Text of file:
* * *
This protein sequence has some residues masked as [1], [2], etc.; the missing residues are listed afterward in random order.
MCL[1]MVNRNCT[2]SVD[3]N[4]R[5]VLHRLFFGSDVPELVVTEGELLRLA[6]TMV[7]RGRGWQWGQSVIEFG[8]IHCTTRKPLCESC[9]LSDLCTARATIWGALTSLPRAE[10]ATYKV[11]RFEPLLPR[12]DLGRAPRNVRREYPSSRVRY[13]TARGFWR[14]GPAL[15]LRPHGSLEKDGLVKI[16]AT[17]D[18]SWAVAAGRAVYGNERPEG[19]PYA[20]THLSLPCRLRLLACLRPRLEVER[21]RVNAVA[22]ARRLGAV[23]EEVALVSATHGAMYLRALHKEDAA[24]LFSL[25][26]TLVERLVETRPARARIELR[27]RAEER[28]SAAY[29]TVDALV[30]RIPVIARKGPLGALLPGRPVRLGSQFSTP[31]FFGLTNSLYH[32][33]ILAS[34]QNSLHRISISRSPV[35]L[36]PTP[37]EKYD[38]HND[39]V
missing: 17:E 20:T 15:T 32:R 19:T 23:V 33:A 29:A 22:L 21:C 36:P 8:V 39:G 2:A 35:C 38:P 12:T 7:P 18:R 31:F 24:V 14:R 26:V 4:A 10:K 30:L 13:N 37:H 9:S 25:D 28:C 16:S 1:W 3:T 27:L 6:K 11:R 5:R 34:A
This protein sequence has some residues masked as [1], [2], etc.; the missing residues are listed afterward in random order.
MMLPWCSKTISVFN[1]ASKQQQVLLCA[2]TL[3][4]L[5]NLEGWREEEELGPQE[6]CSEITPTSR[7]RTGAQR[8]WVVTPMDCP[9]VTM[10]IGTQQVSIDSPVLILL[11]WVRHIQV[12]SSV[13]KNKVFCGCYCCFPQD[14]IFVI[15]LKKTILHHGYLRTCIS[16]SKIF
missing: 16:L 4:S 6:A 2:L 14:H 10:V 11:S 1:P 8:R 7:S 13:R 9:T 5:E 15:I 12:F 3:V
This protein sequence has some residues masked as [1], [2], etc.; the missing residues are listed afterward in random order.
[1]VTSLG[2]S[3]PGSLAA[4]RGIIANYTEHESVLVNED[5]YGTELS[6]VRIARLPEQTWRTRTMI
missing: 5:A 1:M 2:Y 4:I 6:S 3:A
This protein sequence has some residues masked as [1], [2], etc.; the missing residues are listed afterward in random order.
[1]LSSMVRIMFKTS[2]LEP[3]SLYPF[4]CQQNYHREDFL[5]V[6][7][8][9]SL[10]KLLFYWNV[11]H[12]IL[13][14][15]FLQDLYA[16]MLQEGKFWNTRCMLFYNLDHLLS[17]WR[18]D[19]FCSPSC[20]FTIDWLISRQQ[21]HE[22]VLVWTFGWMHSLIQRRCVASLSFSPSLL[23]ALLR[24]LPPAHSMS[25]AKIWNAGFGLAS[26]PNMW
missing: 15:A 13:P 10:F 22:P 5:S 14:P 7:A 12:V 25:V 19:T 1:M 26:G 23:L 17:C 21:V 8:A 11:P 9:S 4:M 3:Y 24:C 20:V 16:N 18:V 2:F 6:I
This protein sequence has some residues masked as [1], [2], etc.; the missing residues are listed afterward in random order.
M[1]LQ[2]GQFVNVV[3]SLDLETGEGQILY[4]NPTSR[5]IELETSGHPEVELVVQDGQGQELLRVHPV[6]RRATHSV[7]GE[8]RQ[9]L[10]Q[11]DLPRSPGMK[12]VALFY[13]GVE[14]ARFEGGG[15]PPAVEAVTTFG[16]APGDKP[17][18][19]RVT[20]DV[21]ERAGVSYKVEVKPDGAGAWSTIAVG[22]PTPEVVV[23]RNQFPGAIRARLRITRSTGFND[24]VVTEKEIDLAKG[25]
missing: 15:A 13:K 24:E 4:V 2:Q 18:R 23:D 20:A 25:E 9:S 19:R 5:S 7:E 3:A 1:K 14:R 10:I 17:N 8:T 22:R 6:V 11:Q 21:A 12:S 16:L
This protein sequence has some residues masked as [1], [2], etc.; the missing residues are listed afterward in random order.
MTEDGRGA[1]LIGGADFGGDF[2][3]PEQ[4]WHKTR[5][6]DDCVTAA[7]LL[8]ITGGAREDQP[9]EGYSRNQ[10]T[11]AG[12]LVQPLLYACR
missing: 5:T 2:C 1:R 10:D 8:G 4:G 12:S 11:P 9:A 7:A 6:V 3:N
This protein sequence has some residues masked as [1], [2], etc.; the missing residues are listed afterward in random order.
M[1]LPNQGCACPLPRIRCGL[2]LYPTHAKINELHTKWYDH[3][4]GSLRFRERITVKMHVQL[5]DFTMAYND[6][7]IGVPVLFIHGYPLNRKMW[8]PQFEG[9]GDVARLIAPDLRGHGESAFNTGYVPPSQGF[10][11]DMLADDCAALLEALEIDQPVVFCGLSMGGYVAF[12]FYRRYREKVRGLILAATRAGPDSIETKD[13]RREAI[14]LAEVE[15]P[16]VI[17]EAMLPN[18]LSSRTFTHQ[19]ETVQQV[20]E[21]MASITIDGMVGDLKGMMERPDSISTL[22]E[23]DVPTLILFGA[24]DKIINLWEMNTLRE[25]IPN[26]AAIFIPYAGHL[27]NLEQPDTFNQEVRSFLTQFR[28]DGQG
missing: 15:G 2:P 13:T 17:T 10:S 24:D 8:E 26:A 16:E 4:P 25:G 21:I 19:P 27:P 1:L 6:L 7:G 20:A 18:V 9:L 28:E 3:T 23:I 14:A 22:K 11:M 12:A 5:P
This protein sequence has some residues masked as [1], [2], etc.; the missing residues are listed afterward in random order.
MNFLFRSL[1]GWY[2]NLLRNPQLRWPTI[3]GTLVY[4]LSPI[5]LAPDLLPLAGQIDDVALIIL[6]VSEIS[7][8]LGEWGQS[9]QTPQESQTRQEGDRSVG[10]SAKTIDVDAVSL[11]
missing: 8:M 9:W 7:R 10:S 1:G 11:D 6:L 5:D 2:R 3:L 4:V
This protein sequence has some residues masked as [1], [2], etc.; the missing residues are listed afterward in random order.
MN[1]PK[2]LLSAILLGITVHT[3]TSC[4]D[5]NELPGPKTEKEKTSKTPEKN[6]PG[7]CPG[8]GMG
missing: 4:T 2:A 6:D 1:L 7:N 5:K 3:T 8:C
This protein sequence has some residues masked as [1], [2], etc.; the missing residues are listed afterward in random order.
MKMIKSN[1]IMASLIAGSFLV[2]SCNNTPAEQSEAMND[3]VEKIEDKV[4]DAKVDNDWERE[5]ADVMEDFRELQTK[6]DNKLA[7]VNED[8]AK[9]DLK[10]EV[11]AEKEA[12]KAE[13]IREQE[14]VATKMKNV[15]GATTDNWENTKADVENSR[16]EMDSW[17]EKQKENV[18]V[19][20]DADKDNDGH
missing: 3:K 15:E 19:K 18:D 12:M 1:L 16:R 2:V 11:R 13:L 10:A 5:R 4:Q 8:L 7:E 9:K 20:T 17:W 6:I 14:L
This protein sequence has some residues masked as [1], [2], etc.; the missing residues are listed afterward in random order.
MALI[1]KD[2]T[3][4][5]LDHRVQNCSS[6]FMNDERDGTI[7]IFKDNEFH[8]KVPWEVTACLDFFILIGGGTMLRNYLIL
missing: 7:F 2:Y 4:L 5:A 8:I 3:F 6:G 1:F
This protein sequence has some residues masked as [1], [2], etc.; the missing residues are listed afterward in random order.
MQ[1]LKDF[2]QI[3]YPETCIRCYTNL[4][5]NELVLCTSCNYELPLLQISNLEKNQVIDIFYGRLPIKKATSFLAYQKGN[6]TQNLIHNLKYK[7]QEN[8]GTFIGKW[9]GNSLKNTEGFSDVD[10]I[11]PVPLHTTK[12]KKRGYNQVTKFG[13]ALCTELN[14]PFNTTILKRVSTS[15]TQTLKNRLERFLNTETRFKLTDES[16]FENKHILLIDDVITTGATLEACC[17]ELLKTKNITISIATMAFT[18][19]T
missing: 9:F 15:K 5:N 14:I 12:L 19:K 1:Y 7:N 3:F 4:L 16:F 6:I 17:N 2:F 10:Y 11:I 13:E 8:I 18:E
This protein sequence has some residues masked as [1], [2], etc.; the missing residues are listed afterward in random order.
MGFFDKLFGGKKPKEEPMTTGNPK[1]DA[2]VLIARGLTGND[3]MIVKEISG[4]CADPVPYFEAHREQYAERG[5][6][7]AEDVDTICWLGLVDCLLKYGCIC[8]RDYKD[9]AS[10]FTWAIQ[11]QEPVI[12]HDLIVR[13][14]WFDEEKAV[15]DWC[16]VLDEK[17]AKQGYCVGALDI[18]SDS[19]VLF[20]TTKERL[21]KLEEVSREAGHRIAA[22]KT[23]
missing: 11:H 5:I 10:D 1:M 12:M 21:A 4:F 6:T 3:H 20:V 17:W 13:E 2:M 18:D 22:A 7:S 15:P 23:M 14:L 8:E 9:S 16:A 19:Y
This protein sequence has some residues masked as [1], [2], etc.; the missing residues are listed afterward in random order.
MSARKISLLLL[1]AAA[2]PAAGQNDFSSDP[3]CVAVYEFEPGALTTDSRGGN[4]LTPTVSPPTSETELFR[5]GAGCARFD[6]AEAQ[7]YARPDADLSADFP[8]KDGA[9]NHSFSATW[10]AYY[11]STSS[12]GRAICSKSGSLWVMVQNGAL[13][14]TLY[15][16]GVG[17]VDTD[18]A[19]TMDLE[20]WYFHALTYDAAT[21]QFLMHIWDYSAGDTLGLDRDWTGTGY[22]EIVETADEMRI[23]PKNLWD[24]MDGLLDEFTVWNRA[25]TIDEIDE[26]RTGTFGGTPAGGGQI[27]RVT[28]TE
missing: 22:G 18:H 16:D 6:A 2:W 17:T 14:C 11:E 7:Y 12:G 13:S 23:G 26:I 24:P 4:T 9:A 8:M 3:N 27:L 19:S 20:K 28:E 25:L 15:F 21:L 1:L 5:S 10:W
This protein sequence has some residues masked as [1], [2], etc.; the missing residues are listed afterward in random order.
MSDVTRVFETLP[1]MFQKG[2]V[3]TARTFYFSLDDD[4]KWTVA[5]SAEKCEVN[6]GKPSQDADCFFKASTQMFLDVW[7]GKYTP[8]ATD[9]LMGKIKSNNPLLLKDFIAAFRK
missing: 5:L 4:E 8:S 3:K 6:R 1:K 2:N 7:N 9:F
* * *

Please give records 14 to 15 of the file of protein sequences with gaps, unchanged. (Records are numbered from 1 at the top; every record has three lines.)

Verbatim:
This protein sequence has some residues masked as [1], [2], etc.; the missing residues are listed afterward in random order.
MSARKISLLLL[1]AAA[2]PAAGQNDFSSDP[3]CVAVYEFEPGALTTDSRGGN[4]LTPTVSPPTSETELFR[5]GAGCARFD[6]AEAQ[7]YARPDADLSADFP[8]KDGA[9]NHSFSATW[10]AYY[11]STSS[12]GRAICSKSGSLWVMVQNGAL[13][14]TLY[15][16]GVG[17]VDTD[18]A[19]TMDLE[20]WYFHALTYDAAT[21]QFLMHIWDYSAGDTLGLDRDWTGTGY[22]EIVETADEMRI[23]PKNLWD[24]MDGLLDEFTVWNRA[25]TIDEIDE[26]RTGTFGGTPAGGGQI[27]RVT[28]TE
missing: 22:G 18:H 16:D 6:A 2:W 17:T 14:C 11:E 7:Y 12:G 13:S 23:G 26:I 24:P 4:T 9:A 8:M 3:N 27:L 19:S 20:K 28:E 25:L 15:F 21:L 1:L 5:S 10:W
This protein sequence has some residues masked as [1], [2], etc.; the missing residues are listed afterward in random order.
MSDVTRVFETLP[1]MFQKG[2]V[3]TARTFYFSLDDD[4]KWTVA[5]SAEKCEVN[6]GKPSQDADCFFKASTQMFLDVW[7]GKYTP[8]ATD[9]LMGKIKSNNPLLLKDFIAAFRK
missing: 5:L 4:E 8:S 3:K 6:R 1:K 2:N 7:N 9:F